A controversial digital currency leaves some users and experts optimistic and others skeptical
When digging into popular Canadian newspaper archives, searching for the keyword “Bitcoin” might bring up a scary overload of information on cyber-attacks and ransom payments.
Right about now, though, you might also be asking yourself, what in the world is a Bitcoin?
Created in 2009 by a developer who goes by the name of Satoshi Nakamoto, Bitcoin is an international digital currency. It started as an open, non-profit system. Today, it is most often associated with its affiliation to the black market, and how well it serves criminals.
It is virtually impossible for one person or one organization to control Bitcoin, according to Erik Voorhees, CEO of ShapeShift—a service that allows people to exchange money in different digital currencies. The Bitcoin system is different from all other government-issued currencies.
Montreal is home to the Bitcoin Embassy, an office where developers and entrepreneurs seek to educate the public about Bitcoin—a payment system that is both a bank and a currency.
Located on St-Laurent Boulevard, the embassy is open to the general public. Employees provide consultations and written resources from leading experts to help any interested civilian, or business leader understand what Bitcoin is and what it can do for them.
Bitcoin bypasses banks and government authority, said Voorhes. Transferring money with Bitcoin worldwide is free, no questions asked. The currency is stored in a digital wallet—basically a smartphone or a computer. From there, the currency can also be printed out. Only the account owner has access to the information contained in the “wallet.” A Bitcoin transaction is done by sending the payment to the address generated by the user’s Bitcoin wallet.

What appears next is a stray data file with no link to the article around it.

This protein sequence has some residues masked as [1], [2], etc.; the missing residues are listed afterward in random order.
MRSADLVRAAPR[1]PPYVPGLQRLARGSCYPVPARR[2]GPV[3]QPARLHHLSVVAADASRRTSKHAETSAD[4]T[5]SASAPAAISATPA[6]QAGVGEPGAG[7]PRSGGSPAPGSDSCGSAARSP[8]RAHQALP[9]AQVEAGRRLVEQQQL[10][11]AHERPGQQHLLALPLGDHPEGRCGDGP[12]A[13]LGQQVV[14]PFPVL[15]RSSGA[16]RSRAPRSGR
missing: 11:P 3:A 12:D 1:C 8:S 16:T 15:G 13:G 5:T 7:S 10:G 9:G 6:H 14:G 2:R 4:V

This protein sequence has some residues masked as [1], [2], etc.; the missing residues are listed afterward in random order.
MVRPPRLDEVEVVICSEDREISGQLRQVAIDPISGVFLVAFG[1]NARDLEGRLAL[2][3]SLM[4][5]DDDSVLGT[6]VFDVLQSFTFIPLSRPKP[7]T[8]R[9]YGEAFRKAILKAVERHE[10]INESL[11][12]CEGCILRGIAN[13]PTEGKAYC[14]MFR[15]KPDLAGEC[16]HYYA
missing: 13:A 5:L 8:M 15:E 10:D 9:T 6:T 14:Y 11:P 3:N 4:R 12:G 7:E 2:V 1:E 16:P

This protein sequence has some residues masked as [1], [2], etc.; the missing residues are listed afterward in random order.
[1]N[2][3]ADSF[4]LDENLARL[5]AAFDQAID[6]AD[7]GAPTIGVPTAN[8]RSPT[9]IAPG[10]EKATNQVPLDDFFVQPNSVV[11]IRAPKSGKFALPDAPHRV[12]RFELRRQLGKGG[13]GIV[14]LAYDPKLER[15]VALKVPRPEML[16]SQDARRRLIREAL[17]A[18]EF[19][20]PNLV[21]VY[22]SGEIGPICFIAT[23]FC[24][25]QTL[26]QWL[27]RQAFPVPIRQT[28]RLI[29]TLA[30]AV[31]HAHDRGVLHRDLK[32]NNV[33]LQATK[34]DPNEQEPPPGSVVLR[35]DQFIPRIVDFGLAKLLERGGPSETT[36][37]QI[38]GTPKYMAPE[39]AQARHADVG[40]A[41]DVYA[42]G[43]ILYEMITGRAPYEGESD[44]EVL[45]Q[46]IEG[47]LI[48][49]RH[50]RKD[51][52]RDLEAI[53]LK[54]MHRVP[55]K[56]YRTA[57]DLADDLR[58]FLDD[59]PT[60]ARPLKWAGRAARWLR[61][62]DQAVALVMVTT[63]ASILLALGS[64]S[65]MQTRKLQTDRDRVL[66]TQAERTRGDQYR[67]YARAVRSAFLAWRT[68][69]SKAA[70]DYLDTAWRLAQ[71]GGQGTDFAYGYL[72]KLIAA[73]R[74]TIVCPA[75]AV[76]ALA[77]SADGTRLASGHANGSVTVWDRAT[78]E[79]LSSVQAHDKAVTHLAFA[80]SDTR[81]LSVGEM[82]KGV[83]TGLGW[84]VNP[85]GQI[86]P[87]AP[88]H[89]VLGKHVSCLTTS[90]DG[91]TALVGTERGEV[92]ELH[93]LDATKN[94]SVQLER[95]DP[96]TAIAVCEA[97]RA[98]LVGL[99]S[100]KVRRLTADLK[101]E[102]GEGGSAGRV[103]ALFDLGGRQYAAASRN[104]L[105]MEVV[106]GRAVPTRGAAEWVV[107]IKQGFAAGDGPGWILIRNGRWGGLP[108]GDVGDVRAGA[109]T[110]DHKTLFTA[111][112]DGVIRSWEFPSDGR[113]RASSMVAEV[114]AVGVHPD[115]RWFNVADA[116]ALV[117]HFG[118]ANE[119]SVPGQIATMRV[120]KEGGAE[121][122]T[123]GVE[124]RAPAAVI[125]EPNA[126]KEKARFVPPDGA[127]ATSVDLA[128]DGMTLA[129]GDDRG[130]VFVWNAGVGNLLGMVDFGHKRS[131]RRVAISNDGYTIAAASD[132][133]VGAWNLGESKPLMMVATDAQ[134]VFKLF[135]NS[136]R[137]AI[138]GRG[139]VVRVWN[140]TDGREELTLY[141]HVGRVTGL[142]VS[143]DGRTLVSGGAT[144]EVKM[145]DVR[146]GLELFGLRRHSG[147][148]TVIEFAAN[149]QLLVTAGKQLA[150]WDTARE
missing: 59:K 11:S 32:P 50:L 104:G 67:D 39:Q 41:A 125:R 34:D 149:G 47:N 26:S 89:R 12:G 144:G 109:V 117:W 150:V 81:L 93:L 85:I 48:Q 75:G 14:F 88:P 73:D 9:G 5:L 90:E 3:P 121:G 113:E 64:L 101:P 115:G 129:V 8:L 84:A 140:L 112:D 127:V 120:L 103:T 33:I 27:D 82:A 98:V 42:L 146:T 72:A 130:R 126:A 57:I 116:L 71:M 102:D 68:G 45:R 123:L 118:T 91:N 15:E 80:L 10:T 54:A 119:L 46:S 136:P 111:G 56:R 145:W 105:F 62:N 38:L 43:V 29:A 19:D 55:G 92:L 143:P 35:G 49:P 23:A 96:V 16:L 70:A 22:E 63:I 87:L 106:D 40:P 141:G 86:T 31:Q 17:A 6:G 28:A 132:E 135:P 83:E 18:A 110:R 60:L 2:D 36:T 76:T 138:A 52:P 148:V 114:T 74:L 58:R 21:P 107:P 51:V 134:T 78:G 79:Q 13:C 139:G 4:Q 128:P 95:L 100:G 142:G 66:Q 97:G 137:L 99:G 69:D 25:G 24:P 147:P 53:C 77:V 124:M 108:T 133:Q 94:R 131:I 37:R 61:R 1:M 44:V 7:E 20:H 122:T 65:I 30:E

Canadians can buy Bitcoin from online sellers like Coinbase, or from one of the 117 Bitcoin ATMs across the country. One of them is located at Montreal’s Bitcoin Embassy.
The list of corporations accepting Bitcoin payments is getting longer. For instance, you can add money to your Microsoft account with this currency. Students at Simon Fraser University in British Columbia can use Bitcoin to pay for their textbooks. It is also possible to pay your bills with Bitcoin using Bylls.com, a payment service firm that “was incubated at the Bitcoin Embassy,” wrote Danny Bradbury in an article for the specialized website CoinDesk.
“Bitcoins are created by the network itself, over time,” said Voorhees. The process is called mining, and it consists of resolving mathematical equations with sophisticated and powerful computers. The mining process is about creating a kind of track record for all Bitcoin transactions that have been made. This process exists to prevent people from re-spending their Bitcoin. This mining process is available to anyone who has the appropriate computer software.
Bitcoin is a self-sufficient and self-regulating system—it creates a certain amount of bitcoins every ten minutes—this number is subject to inflation—and this amount is distributed among miners who have solved the equations.
According to yBitcoin Magazine, for the next four years, 12.5 bitcoins will enter the system every ten minutes. Voorhees wrote in yBitcoin that, as of October 2015, approximately 14 million bitcoins had been created, and that the system is capped at 21 million.
Chief architect for Bitcoin Store, David Perry, wrote in yBitcoin that Bitcoin is “a simple, elegant and modern replacement for the entire concept of money.”
“The effect will be to remove much of the current bureaucracy and barriers to entry, presenting a huge opportunity for the world’s 2.5 billion unbanked people,” said Tuur Demeester, an investor, analyst and expert on Bitcoin and blockchain technology, in the same publication.
Bitcoin is a decentralized system which can be used by anyone who has access to Internet. “It means a citizen of a tyrannical nation can hide his financial assets from seizure,” said Voorhees. “It means the wealthiest and the poorest of the world now have the same authority over their money.”
Bitcoin could undermine the current economic system, to some degree, if it started being used by the masses around the world. “It democratizes finance just as the Internet democratized speech,” said Voorhees.
While some experts like Demeester thinks Bitcoin belongs in everyone’s wallet because of its economic potential, others, like Voorhees, are most concerned with the fact that “private property can now truly be controlled by the owner.”